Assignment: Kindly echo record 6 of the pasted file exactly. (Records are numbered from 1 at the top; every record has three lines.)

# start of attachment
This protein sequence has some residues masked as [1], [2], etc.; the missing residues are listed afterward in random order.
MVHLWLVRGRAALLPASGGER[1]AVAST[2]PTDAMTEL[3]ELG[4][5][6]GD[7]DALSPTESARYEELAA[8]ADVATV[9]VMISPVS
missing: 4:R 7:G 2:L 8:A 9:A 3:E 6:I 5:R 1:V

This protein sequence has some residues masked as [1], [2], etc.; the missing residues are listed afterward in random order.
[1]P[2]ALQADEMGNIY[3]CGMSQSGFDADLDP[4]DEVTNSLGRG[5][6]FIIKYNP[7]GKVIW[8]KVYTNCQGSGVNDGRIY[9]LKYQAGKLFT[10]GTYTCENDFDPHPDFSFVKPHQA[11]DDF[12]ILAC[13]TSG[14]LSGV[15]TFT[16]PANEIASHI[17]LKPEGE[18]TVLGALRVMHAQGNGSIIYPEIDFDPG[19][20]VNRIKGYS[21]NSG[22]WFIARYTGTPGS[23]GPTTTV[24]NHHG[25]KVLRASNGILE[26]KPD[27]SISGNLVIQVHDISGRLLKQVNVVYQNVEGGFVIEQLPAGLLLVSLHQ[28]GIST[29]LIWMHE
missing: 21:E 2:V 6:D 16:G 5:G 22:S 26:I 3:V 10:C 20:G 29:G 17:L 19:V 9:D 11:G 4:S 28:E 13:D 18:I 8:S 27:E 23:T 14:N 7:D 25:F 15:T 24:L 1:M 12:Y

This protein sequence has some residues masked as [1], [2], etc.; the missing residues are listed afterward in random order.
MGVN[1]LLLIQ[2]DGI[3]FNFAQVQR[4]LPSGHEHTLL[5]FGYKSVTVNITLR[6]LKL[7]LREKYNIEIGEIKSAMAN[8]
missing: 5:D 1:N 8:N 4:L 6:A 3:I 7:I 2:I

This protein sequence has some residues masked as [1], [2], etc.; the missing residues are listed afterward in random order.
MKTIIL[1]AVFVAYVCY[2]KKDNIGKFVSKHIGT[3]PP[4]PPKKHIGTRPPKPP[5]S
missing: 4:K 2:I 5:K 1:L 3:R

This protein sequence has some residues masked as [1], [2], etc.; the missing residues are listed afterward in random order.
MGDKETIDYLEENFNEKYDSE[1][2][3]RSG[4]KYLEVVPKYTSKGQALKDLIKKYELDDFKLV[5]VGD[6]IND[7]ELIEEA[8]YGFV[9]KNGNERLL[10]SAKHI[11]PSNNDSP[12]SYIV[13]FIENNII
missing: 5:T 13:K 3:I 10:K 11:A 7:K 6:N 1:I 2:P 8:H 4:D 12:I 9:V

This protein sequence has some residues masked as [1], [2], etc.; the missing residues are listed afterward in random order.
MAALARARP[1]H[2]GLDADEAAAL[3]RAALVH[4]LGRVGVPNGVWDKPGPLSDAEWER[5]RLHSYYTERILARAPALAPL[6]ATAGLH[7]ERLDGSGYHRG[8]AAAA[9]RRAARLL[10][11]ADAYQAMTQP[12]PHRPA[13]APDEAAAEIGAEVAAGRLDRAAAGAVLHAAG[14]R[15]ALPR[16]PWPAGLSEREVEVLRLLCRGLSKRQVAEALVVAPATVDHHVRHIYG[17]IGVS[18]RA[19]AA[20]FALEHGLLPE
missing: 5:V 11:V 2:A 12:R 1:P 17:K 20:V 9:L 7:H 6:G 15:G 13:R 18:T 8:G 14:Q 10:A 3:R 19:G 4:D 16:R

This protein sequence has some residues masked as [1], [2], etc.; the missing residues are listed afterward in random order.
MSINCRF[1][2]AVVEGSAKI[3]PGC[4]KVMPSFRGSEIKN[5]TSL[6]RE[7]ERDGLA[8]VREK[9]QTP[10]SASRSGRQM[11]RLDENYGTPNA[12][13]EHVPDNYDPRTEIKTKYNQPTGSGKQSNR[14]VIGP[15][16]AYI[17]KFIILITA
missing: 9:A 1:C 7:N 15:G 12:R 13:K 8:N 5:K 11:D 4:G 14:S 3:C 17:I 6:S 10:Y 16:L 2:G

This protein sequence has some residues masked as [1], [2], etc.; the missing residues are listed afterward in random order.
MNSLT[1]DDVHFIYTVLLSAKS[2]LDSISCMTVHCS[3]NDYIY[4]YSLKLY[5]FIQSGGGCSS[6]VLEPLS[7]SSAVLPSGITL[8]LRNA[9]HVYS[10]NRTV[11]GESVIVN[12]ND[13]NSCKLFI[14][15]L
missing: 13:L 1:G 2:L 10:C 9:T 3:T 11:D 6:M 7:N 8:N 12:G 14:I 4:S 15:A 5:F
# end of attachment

This protein sequence has some residues masked as [1], [2], etc.; the missing residues are listed afterward in random order.
MAALARARP[1]H[2]GLDADEAAAL[3]RAALVH[4]LGRVGVPNGVWDKPGPLSDAEWER[5]RLHSYYTERILARAPALAPL[6]ATAGLH[7]ERLDGSGYHRG[8]AAAA[9]RRAARLL[10][11]ADAYQAMTQP[12]PHRPA[13]APDEAAAEIGAEVAAGRLDRAAAGAVLHAAG[14]R[15]ALPR[16]PWPAGLSEREVEVLRLLCRGLSKRQVAEALVVAPATVDHHVRHIYG[17]IGVS[18]RA[19]AA[20]FALEHGLLPE
missing: 5:V 11:V 2:A 12:R 1:P 17:K 20:V 9:L 7:H 6:G 15:G 13:R 18:T 8:G 14:Q 10:A 3:R 19:G 4:D 16:R